[ix] Felippa Ann Amanta, “Preventing Global Food Crises Caused by Covid-19,” Jakarta Post, April 4, 2020,  Accessed April 7, 2020.

[x] Jean Shaoul, “UN Warns that COVID-19 Pandemic Could Trigger Global Food Shortage,” March 30, 2020,  Accessed April 5, 2020.

[xi] Thomas Reardon, Marc Bellemaire, and David Zilberman, “How Covid-19 May Disrupt Food Supply Chains in Developing Countries,” International Food Policy Research Institute,  Accessed April 7, 2020.

[xii] Dolan, C. & Humphrey, J. 2000. Governance and trade in fresh vegetables: the impact of UK supermarkets on the African horticulture industry. Journal of Development Studies, 37(2): 147;  Reardon, T., Barrett, C.B., Berdegué, J.A. & Swinnen, J. 2009. Agrifood industry transformation and farmers in developing countries. World Development, 37(11): 1717–1727.

[xiii] Maertens, M., Colen, L. & Swinnen, J. 2011. Globalization and poverty in Senegal: a worst case scenario? European Review of Agricultural Economics, 38 (1): 31–54; Reardon, T., Barrett, C.B., Berdegué, J.A. & Swinnen, J. 2009. Agrifood industry transformation and farmers in developing countries. World Development, 37(11): 1717–1727.

[xiv] Shenggen Fan, Joanna Brzeska, Michiel Keyzer, and Alex Halsema, From Subsistence to Profit: Transforming Smallholder Farms  (Washington, DC: IFPRI, 2013), p. 7.

[xv] Sango Mahanty, “Sustainable Food Systems,” in Keamin Sims et al., The Routledge Handbook of Global Development (New York: Routledge, 2022), p. 263.

[xvi] ibid, p. 264.

[xvii] Fan et al., p. 10.

[xviii] Daniel Aminetzah and Nicolas Denis, “The Risking Rosk of a Global Food Crisis,” April, 19, 2022,  Accessed August 22, 2022.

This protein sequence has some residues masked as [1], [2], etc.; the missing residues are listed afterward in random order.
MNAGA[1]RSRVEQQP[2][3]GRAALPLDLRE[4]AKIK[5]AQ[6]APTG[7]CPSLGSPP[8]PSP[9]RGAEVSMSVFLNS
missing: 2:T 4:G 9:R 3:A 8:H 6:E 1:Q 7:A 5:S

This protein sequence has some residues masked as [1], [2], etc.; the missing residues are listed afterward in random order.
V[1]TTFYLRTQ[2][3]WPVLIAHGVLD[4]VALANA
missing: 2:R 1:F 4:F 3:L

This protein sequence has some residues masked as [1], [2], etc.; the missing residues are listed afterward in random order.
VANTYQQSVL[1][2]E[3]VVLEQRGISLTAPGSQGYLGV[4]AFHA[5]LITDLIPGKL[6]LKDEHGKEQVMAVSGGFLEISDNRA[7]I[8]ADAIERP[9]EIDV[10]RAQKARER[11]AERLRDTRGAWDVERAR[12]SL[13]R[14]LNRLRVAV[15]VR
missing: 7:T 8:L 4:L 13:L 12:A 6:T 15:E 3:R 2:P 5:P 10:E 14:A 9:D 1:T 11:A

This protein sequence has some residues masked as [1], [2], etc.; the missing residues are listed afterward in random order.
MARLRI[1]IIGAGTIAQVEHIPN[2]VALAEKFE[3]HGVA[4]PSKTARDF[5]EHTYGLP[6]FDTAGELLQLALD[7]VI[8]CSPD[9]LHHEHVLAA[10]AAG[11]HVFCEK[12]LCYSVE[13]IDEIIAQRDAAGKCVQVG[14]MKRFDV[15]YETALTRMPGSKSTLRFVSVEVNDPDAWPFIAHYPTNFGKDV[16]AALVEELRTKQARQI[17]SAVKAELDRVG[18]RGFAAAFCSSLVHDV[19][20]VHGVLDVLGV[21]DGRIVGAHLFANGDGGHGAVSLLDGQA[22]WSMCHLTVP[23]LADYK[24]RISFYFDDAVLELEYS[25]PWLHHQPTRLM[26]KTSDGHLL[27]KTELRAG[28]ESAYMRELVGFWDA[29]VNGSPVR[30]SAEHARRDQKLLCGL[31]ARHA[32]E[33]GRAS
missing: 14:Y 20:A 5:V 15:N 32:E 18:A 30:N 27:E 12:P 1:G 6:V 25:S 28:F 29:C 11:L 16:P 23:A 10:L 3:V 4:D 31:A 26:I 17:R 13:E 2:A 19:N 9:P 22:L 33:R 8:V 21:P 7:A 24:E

[xix] “Parched Shipments: ‘Worst Drought in 500 Years’ Dries Out Food Trade as Heatwave Drains Europe’s Rivers,” Food Ingredients First, Aug 15, 2022,

[xx] UN Office for the Coordination of Humanitarian Affairs, “Philippines: Super Typhoon Rai (Odette)—Situation Report No. 4,” Feb 11, 2022,  Accessed Aug 23, 2022.

[xxi] Chad de Guzman, “Climate Crisis is Driving Food Nationalism and Changing Global Trade,” Time, July 12, 2022,  Accessed Aug 24, 2022.

[xxii] “Expensive Food, Fuel Push PH Inflation to 42-Month High of 5.4 Percent,” Philippine Daily Inquirer, June 7, 2022,  Accessed Aug 23, 2022.

[xxiii] Trinh Nguyen, “Why the Philippines is so Vulnerable to Food Inflation,” Carnegie Endowment for International Peace,” July 13, 2022,  Accessed Aug 23, 2022.

[xxiv] Philippine Statistical Authority, Selected Agricultural Statistics, 1997, 2007, 2016, 2020

[xxv] USDA Foreign Agricultural Service, “Philippines 2019 Export Highlights,” Aug 6, 2021

[xxvi] Ibid.

[xxvii] Chuck Abbott, “Record-High Agricultural Subsidies to Supply 39 per cent of Farm Income,” Successful Farming, March 12, 2020, Aug 6, 2021.